At the moment, I’m more scared by warnings that this could be the dustiest year in memory, but I’ll know more about how scary the rest of Burning Man is in a few days.
Our community’s ethos is built on the values reflected in the 10 Principles. “Burning Man” is understood not as an event, but as referring to a way of life lived consistently with these 10 Principles. They are meant to be taken as a whole, as a set of commonly understood values that have arisen out of the history of the Burning Man experience.
Radical Inclusion: Anyone may be a part of Burning Man. We welcome and respect the stranger. No prerequisites exist for participation in our community.
Gifting: Burning Man is devoted to acts of gift giving. The value of a gift is unconditional. Gifting does not contemplate a return or an exchange for something of equal value.
Decommodification: In order to preserve the spirit of gifting, our community seeks to create social environments that are unmediated by commercial sponsorships, transactions, or advertising. We stand ready to protect our culture from such exploitation. We resist the substitution of consumption for participatory experience.
Radical Self-reliance: Burning Man encourages the individual to discover, exercise and rely on his or her inner resources. Radical Self-expression: Radical self-expression arises from the unique gifts of the individual. No one other than the individual or a collaborating group can determine its content. It is offered as a gift to others. In this spirit, the giver should respect the rights and liberties of the recipient.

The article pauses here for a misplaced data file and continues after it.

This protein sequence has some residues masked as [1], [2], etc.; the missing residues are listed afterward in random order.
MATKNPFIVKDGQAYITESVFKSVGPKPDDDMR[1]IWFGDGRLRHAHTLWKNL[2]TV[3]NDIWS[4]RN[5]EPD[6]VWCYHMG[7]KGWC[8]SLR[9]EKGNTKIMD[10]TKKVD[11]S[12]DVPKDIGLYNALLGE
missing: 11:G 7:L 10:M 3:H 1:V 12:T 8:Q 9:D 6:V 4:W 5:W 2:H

Communal Effort: Our community values creative cooperation and collaboration. We strive to produce, promote, and protect social networks, public spaces, works of art, and methods of communication that support such interaction.
Civic Responsibility: We value civil society. Community members who organize events should assume responsibility for public welfare and endeavor to communicate civic responsibilities to participants. They must also assume responsibility for conducting events in accordance with local, state and federal laws.
Leaving No Trace: Our community respects the environment. We are committed to leaving no physical trace of our activities wherever we gather. We clean up after ourselves and endeavor, whenever possible, to leave such places in a better state than when we found them.
Participation: Our community is committed to a radically participatory ethic. We believe that transformative change, whether in the individual or in society, can occur only through the medium of deeply personal participation. We achieve being through doing. Everyone is invited to work. Everyone is invited to play. We make the world real through actions that open the heart.
Immediacy: Immediate experience is, in many ways, the most important touchstone of value in our culture. We seek to overcome barriers that stand between us and a recognition of our inner selves, the reality of those around us, participation in society, and contact with a natural world exceeding human powers. No idea can substitute for this experience.